Mozambique to send peacekeepers to the DRC


The Mozambican government has approved a proposal to send troops to the Democratic Republic of Congo (DRC) to join a United Nations peacekeeping mission there.

The Mozambican Council of Ministers (Cabinet) approved the proposal on Tuesday. Cabinet spokesman and Fisheries Minister Victor Borges told APA that the proposal will be submitted to Mozambique’s president Armando Guebuza for final approval. Guebuza is also commander-in-chief of Mozambique’s armed forces and chairman of the Southern African Development Community (SADC).
“The definition of size and mission of the contingent will be the responsibility of the President”, Borges said.

Mozambique’s proposal to send troops to the DRC follows the signing of a UN-mediated deal on Sunday aimed at ending two decades of conflict in the east of the Democratic Republic of Congo and paving the way for the deployment of a new military brigade to take on rebel groups.

Congo’s army is fighting the M23 rebels, who have hived off a fiefdom in North Kivu province in a conflict that has dragged Congo’s eastern region back into war and displaced more than half a million people.

UN Secretary-General Ban Ki-moon, who witnessed the signing in the Ethiopian capital Addis Ababa on Sunday, said he hoped the accord would bring “an era of peace and stability” for Congo and Africa’s Great Lakes, and added that he would soon name a special envoy for the region, Reuters reports.
“It is only the beginning of a comprehensive approach that will require sustained engagement,” Ban said of the accord, which did not include any representatives of rebel groups.

The agreement was signed by leaders and envoys of eleven African countries, including Rwanda and Uganda, which have been accused by UN experts of stoking the rebellion. They deny the accusation.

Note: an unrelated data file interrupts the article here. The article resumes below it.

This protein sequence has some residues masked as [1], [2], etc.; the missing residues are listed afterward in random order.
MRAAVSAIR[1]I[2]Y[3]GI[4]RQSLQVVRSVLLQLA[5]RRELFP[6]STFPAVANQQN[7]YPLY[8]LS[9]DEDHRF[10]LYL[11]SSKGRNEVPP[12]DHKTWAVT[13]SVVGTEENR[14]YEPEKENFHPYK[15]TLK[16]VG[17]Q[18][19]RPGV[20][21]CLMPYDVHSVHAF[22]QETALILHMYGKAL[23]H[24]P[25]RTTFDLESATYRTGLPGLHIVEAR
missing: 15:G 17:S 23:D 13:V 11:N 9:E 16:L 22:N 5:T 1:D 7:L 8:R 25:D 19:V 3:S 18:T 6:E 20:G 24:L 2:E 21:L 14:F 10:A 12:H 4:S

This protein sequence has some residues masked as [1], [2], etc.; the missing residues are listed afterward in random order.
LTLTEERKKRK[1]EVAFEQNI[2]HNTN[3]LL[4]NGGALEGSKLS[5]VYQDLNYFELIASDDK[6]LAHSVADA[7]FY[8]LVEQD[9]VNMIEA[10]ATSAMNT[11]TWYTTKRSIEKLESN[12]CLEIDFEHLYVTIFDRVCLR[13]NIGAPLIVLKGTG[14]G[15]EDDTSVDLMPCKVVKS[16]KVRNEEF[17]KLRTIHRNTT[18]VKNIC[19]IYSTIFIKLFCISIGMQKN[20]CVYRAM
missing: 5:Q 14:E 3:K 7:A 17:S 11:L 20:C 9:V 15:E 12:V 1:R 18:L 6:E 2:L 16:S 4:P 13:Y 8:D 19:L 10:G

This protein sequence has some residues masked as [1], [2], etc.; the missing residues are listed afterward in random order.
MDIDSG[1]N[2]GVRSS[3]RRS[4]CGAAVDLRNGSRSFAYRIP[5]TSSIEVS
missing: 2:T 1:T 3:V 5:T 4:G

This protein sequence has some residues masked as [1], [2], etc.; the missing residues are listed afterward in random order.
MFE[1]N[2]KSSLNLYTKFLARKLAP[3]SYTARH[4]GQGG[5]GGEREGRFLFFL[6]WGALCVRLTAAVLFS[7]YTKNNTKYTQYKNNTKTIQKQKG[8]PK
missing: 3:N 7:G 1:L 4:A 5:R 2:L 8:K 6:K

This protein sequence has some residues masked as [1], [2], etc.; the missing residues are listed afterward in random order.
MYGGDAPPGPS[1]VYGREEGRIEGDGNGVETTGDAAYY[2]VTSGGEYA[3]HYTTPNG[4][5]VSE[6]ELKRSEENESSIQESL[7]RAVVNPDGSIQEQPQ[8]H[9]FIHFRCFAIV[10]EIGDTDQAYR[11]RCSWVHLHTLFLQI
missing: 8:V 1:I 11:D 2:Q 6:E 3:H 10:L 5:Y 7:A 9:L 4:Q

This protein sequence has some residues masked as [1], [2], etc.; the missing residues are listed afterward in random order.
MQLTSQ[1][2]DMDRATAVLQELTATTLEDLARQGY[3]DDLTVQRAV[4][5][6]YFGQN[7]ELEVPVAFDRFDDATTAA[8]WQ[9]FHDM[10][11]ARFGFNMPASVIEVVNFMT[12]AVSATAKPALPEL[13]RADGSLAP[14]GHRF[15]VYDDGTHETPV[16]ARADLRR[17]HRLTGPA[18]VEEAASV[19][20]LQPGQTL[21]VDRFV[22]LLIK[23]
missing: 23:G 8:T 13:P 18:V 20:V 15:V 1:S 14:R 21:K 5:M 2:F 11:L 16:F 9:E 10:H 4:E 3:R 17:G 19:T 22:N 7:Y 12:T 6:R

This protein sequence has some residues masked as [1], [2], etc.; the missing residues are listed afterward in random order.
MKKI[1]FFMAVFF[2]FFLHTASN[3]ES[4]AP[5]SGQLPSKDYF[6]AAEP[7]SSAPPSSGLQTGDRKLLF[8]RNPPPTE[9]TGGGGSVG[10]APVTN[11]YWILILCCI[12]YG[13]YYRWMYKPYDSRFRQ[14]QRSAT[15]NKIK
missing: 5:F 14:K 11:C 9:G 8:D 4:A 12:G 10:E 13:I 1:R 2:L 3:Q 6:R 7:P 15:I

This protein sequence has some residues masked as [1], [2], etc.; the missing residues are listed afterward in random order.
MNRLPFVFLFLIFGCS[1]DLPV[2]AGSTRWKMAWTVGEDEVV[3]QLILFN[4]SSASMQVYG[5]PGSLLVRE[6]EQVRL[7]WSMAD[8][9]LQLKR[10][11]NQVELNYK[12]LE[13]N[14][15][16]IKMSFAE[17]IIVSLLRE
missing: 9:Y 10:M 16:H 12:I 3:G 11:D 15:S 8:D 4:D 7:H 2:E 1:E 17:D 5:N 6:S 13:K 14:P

Speaking after the signing, Ugandan Vice President Edward Ssekandi said the deal could speed up the deployment of a new, UN-flagged intervention force to take on the rebels.

Successive cross-border conflicts have killed and uprooted millions in the Congo basin since the colonial era, driven by political and ethnic divisions and competition for vast mineral resources like gold, tin, tungsten and coltan – a precious metal used to make mobile phones.

Ki-moon on Sunday said that he will shortly propose a new approach to addressing the conflict in the DRC. This will include “a strengthened political and security role” for the UN mission in the DRC (MONUSCO), “including the deployment of an intervention brigade with a peace enforcement mandate”.

In December last year an SADC summit agreed to provide 4 000 troops for a Neutral International Force (NIF) in the restive eastern DRC. Countries that have pledged to send troops include Malawi, Namibia, South Africa and Tanzania.

The NIF is estimated by the SADC to cost around $100 million to maintain.